The privatisation of education is manifesting in increasingly complex ways. These range from the participation of private actors in the provision of education services to the incorporation of business logics in public education. To be sure, the variety of forms in which this phenomenon manifests presents challenges when it comes to ensuring the right to education. In addition to this, States appear to be losing ground in processes of policy formation. Actors as diverse as private corporations, non-governmental organizations and philanthropies have begun to form networks and communities focused on policymaking. Crucially, these groups do not only insert themselves directly into the work of the State but end up sharing in the work of governing.
In a study recently carried out with the support of Education International, we explored the evolution in recent years of these phenomena in the Dominican Republic. In so doing, we analysed the circumstances through which these new forms of privatisation have gained ground.
As we detail in the study, after a long period of disinvestment in education, the government began in the 2010s to invest once again in financing and sector planning. Evidence of this is the significant jump in funding that took effect in 2012, not to mention the bolstering of the technical capacity and policy-related skills of the Ministry of Education, particularly in the areas of planning and evaluation. Nevertheless—and paradoxically—this period coincides with the development of new forms of privatisation that are no longer centered on the provision of education, but rather on the wresting of control over the process of policy formation from government actors.
In this regard, our study reveals two key findings. On one hand, the study highlights the reconfiguration of the structures of the Dominican education system. Here, the movement has been from a system of clear hierarchical structures in which government actors occupy the central roles in the production of policy to a system organised around heterarchies—that is, horizontal networks—made up of non-state actors. While the government participates in these networks, it only represents one of the nodes, rather than being in control of all those involved. On the other hand, the findings of this study show that there has been a reconfiguration of the orientation and purposes of some of these actors, in particular those linked with the business sector. This is the case with the “new generation” of philanthropic organisations, like Inicia Educación, where the move from traditional philanthropy—oriented around the idea of charity—to the model of “new philanthropy” assumes, first, greater political influence on the part of the private sector and, second, a pivoting away from charity-based activities to instead focus on financial investment in social projects with the goal of generating profit being more or less explicit.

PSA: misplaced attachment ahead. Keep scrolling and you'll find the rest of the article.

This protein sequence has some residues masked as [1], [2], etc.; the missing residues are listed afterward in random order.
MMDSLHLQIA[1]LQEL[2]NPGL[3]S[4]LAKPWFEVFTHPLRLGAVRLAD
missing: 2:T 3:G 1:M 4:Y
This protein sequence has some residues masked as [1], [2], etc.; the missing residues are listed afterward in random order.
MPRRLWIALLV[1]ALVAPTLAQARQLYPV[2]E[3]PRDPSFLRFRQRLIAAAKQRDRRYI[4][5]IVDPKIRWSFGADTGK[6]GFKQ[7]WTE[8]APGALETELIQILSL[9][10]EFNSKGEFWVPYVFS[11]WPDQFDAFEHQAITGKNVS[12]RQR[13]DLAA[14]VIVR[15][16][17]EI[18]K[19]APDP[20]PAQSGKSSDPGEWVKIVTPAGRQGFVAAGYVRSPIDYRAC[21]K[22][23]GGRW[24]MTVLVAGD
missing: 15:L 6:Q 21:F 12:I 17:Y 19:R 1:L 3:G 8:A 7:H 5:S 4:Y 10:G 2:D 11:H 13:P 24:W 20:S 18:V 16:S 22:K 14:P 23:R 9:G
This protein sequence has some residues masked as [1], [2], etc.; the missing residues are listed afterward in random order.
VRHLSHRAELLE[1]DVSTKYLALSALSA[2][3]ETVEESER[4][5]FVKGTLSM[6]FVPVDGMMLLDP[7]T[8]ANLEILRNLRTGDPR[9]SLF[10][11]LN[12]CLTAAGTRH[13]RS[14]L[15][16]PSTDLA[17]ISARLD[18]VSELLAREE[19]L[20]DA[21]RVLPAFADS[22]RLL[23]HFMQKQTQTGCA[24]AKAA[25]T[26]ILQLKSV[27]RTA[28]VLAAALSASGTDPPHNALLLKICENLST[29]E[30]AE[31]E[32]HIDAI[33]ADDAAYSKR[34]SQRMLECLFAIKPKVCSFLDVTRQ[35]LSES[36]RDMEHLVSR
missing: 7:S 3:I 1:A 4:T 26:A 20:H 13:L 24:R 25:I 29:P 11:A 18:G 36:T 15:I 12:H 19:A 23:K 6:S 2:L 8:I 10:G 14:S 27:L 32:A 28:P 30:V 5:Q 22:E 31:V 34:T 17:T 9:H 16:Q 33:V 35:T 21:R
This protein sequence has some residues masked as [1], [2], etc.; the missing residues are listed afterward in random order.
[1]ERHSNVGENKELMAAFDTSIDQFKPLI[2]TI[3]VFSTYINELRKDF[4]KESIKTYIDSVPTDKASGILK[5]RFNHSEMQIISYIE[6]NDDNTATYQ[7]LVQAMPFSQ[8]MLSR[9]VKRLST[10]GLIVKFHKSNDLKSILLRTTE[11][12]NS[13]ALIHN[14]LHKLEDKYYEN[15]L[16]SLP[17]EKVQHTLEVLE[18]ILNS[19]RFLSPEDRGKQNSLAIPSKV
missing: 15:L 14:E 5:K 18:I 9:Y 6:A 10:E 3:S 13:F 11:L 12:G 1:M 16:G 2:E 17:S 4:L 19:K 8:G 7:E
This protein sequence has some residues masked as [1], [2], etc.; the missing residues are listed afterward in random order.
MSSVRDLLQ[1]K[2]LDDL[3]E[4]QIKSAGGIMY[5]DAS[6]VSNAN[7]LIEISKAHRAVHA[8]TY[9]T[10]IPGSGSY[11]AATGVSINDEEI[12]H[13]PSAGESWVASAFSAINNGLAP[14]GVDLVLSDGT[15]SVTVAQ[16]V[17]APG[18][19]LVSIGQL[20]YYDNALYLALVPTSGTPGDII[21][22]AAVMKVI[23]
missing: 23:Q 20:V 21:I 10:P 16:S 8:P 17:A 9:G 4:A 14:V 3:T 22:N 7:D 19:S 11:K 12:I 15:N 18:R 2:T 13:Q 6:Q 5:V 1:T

Privatisation of education policy
As shown in the study, although non-state actors began to participate in processes of policy formation prior to the 2010s, it is impossible to de-link current developments from the recent and significant jump in government funding to education that began in 2012. This apparent paradox, where increased public funding is accompanied by an increased involvement of private actors in policymaking, is explained by the fact that growing public budgets make the sector more attractive for the private sector.
It is hoped that the results of this study contribute to generating critical debate about the tensions that exist between the right of all to a quality education, on one hand, and the involvement of private actors in processes of policy formation, on the other. In particular, we hope to promote debate about the risks that are implied, from the perspective of democratic accountability, by governance approaches wherein private actors are able to intervene in the setting of public policy.
To access the research (in Spanish) please click here.
The opinions expressed in this blog are those of the author and do not necessarily reflect any official policies or positions of Education International.